Milk probe resolves with fines, lower prices

Resolution of a price-fixing probe into powdered milk makers indicates a recent wave of actions and negative reports against foreign firms may be winding down.

PUBLISHED : Thursday, 08 August, 2013, 3:12pm
UPDATED : Thursday, 08 August, 2013, 3:12pm

A surprise flare-up in scandals involving foreign companies that began in July appears to be subsiding, with one of the earliest scandals over price fixing by milk powder makers getting resolved through a series of fines and price adjustments. I won't comment too much on the validity of the claims, since I've discussed that element of the story before with my assertion that this sudden round of probes may be at least partly motivated by politics. More importantly, this resolution of the milk powder case is likely to be followed by similar closure for some or all of the other recent scandals, allowing everyone to get back to the more important business of creating products that are safe and affordable.

The milk powder scandal first burst into the headlines in early July, when the National Development and Reform Commission (NDRC), China's powerful state planner, launched a probe into price-fixing allegations against a half dozen makers of infant milk formula. The NDRC noted the companies, including Mead Johnson (NYSE: MJN) and Danone (Paris: BN), had raised their prices around 30 per cent since 2008. It implied the companies had raised the prices partly to take advantage of growing public distrust of local dairies, many of whose products had been tainted with the industrial chemical melamine at that time.

Following revelations of the dairy probe, most of the foreign companies announced voluntary price reductions to address the NDRC's concerns. Now media are reporting the NDRC has formally fined the six dairy companies a collective $110 million (HK$853 million). Mead Johnson was fined the most, required to pay $33 million (HK$256 million), followed by a $28 million (HK$217 million) fine for Danone. Media are drawing attention to the fact that the size of the fines is extremely large for China, a country where fines are often so small that they have little or no deterrent effect.

These fines do indeed seem like some of the largest I've seen in China, though they are still small enough that they will probably have little or no impact on the companies. Instead, the more important message to these and other companies is that the government is watching them closely and won't tolerate this kind of opportunistic price raising that is one of the factors helping to drive inflation.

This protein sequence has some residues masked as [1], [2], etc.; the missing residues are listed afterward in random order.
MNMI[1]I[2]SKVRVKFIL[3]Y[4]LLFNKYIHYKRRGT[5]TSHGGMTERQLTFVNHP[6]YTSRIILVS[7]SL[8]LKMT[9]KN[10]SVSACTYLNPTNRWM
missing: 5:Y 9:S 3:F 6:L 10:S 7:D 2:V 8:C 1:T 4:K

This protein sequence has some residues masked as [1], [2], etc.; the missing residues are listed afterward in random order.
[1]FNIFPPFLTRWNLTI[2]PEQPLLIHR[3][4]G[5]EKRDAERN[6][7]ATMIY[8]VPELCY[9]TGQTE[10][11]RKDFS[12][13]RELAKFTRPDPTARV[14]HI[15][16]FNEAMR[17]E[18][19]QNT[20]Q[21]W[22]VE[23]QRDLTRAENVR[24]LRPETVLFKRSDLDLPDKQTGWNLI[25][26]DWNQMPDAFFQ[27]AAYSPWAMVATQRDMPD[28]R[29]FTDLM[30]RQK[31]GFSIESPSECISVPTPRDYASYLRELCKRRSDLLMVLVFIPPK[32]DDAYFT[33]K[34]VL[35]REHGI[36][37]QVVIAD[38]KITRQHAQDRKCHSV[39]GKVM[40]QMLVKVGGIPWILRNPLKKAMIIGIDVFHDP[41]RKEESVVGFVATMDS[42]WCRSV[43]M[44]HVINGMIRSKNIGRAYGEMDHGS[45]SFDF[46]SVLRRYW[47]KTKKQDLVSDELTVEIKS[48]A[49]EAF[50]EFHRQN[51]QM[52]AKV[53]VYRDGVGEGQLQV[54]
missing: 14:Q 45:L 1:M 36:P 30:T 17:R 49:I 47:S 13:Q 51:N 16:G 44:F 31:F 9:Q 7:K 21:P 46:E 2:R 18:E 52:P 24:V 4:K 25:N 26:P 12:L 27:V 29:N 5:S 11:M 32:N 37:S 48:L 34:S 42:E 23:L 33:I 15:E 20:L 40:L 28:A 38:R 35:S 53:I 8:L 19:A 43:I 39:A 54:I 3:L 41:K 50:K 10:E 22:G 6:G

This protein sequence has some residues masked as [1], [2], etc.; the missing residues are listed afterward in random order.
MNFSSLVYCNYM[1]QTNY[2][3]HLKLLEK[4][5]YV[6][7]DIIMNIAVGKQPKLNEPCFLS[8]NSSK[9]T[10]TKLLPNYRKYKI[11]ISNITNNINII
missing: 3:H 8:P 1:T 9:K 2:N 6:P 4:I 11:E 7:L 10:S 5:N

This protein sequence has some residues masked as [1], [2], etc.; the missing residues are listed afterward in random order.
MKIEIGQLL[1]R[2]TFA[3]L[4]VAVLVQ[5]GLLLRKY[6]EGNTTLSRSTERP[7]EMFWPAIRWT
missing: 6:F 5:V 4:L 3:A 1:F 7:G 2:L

Other similar probe in the recent series involved similar price-fixing allegations against drug makers and gold traders, many of them big foreign names. I expect we will probably see those two probes soon resolved in similar manner, with the companies paying fines and showing proper contrition accompanied by pledges to change their behavior. A number of other scandals to emerge over the last month seem like one-time events that will also quickly fade, including one involving fast food giants KFC and McDonalds (NYSE: MCD) over excessive levels of bacteria in some of their ice cubes.

As a longtime China media watcher, I should note that this kind of sudden surge in negative reports about foreign companies does seem to happen periodically. The impetus is never really clear, and often the big global brands are simply being used as examples to warn both domestic and international companies to stop engaging in improper behavior or raise awareness of social issues.

Based on past patterns, these waves of negative reports usually last for a few weeks at the maximum, and then quietly fade as media move on to other issues. If that's the case this time, then we should hopefully see the other probes resolved soon. Then everyone can return to their usual business of doing business.

Bottom line: Resolution of a price-fixing probe into powdered milk makers indicates a recent wave of actions and negative reports against foreign firms may be winding down.

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